November 04, 2008
Streaming video: Easy, instant, and (often) free, but discs still win the image-quality battle
Going to see the big Hollywood blockbusters was thrilling when I was a kid -- especially the ones presented in full-on 70mm. Sure, most of these prints were 70mm blow-ups of 35mm negatives, but still -- you could tell the difference, and I reveled in it. That's what the movies were all about (for me, anyway): Big, crisp images, projected onto giant wide screens.
That's why I'm such a big fan of Blu-ray, expensive though it is. Combined with my 1080p 46-inch HDTV, Blu-ray video looks thrilling close to the image quality you'd expect in a movie theater. Indeed, I rarely go out to an actual theater anymore, unless it's for something like Indiana Jones, the latest Bond flick, or Batman in IMAX. Upscaled DVD is a close second.
Lately, though, everyone (well, it feels like everyone) has been trashing Blu-ray and even the old, reliable DVD and going with streaming video, either over the likes of YouTube and Hulu or Netflix's "Watch Instantly" service, which is expanding to TiVo and the Xbox 360.
Now, I'm all for the convenience of Net video -- I love the fact that I can order movies on Apple TV and start watching them right away. But here's the thing: Streaming video looks, for the most part, like absolute shit. It's soft, blocky, choppy ... I mean, we're talking VHS quality or worse. In terms of image quality, it's a huge step backward. I'd much rather go to a theater and cough up $20 than watch, say, "The Dark Knight" on a Web browser.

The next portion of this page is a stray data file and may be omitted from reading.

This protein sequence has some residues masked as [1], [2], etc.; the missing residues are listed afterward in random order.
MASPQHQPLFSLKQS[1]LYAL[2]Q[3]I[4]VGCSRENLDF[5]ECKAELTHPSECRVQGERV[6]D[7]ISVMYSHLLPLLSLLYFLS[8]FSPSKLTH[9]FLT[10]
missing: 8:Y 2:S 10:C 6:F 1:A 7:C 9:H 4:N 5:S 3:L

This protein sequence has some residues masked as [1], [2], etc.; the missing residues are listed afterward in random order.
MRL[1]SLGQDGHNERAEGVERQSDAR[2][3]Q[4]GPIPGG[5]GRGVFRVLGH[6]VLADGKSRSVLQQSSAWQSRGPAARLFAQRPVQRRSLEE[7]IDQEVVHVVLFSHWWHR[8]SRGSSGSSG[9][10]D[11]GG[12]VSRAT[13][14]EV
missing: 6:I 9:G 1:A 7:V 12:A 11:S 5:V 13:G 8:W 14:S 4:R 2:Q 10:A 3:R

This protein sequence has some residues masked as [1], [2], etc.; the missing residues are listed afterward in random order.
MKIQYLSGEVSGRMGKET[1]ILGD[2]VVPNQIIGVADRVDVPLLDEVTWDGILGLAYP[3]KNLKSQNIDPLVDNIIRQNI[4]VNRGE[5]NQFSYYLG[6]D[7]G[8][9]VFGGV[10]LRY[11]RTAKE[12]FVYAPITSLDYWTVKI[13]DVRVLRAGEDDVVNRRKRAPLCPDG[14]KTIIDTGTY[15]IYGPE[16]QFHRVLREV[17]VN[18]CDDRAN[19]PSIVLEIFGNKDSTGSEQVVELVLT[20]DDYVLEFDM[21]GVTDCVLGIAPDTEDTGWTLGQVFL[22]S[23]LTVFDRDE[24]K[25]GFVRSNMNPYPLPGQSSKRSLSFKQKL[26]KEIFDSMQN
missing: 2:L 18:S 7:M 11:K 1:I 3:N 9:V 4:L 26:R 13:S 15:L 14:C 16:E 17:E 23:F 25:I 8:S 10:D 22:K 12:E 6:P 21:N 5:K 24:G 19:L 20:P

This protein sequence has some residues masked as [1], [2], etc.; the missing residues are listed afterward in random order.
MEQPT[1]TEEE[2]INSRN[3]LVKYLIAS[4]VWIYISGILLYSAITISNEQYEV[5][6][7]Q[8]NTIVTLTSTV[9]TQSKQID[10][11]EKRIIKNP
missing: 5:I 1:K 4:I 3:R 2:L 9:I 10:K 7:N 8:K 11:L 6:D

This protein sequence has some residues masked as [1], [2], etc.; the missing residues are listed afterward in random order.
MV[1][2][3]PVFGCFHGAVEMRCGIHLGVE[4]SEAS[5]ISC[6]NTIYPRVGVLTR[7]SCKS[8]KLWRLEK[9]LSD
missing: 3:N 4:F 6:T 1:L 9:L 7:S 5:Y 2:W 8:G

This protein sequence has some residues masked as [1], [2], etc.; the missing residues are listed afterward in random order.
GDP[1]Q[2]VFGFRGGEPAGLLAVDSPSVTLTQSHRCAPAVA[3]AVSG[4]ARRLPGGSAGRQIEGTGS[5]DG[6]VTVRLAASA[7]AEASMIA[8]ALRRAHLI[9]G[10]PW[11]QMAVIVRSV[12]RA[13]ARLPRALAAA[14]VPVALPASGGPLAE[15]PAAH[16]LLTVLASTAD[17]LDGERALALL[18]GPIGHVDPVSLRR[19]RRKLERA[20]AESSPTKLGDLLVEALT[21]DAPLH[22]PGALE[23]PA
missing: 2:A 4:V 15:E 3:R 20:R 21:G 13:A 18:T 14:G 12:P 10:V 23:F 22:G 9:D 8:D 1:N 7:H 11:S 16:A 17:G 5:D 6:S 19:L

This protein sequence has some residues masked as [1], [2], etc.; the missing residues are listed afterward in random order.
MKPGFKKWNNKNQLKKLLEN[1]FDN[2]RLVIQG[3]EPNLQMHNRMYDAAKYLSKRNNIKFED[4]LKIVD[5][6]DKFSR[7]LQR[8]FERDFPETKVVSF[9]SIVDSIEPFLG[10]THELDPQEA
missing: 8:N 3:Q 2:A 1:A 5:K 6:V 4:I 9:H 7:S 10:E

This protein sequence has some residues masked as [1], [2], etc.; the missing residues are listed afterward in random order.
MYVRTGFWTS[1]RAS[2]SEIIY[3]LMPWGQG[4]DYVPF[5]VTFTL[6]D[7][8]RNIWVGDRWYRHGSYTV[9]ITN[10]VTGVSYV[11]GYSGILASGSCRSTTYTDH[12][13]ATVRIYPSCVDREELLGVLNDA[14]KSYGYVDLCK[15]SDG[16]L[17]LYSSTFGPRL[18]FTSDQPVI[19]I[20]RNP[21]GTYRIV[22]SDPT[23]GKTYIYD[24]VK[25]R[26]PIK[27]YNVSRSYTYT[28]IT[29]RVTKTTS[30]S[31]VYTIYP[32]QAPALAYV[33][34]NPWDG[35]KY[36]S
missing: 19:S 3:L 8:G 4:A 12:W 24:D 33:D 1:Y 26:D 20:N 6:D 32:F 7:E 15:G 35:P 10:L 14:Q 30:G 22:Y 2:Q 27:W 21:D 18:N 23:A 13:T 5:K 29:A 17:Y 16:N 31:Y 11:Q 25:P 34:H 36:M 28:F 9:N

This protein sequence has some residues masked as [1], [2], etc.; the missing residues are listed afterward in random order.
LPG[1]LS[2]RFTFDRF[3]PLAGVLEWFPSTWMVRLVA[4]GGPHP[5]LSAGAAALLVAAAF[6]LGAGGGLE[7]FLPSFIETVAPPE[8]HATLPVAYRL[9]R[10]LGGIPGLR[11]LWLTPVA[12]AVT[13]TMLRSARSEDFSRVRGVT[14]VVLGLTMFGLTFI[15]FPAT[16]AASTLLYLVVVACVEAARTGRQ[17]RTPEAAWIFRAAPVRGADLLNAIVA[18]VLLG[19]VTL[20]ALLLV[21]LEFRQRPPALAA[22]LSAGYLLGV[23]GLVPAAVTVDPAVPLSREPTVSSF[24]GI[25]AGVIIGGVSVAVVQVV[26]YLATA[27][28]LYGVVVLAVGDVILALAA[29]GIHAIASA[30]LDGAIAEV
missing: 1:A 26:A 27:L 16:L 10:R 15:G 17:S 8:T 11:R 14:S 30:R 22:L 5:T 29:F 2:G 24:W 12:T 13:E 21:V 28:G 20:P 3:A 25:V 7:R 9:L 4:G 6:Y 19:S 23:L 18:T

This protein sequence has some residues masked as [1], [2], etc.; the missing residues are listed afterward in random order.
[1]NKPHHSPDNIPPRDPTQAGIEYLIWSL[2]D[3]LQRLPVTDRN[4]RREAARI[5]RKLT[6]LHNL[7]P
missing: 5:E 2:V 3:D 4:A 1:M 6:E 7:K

Not all streaming video looks terrible. I think the streaming HD feeds on Apple TV, Vudu (especially its new HDX format), and Hulu look pretty good, even if they're not quite Blu-ray quality (more like somewhere between HD and DVD). Netflix is also due to offer HD streams on the Xbox 360, although apparently you need 8MB downstream to get it (and good luck with that, unless you've got Fios at home).
But from what I've been hearing, it seems like many viewers -- even those with brand-new HDTVs in their living rooms -- would rather go with instant, streaming SD movies, especially if they're free. In the battle between convenience and quality, convenience appears to be winning out.
Maybe I'm just being stubborn here, but ... no way am I giving up on by-mail discs from Netflix. For me, the better image quality is worth the (short) wait. Online video is OK in a pinch (say, if you're traveling with a laptop) and may eventually reach Blu-ray quality (Vudu's HDX is almost there, although a two-hour movie takes hours to download), but for now, in terms of image quality? No contest. I'll stick with my DVDs and Blu-rays, thanks.
Anyway, that's my rant. I'm not the only one who feels this way, right?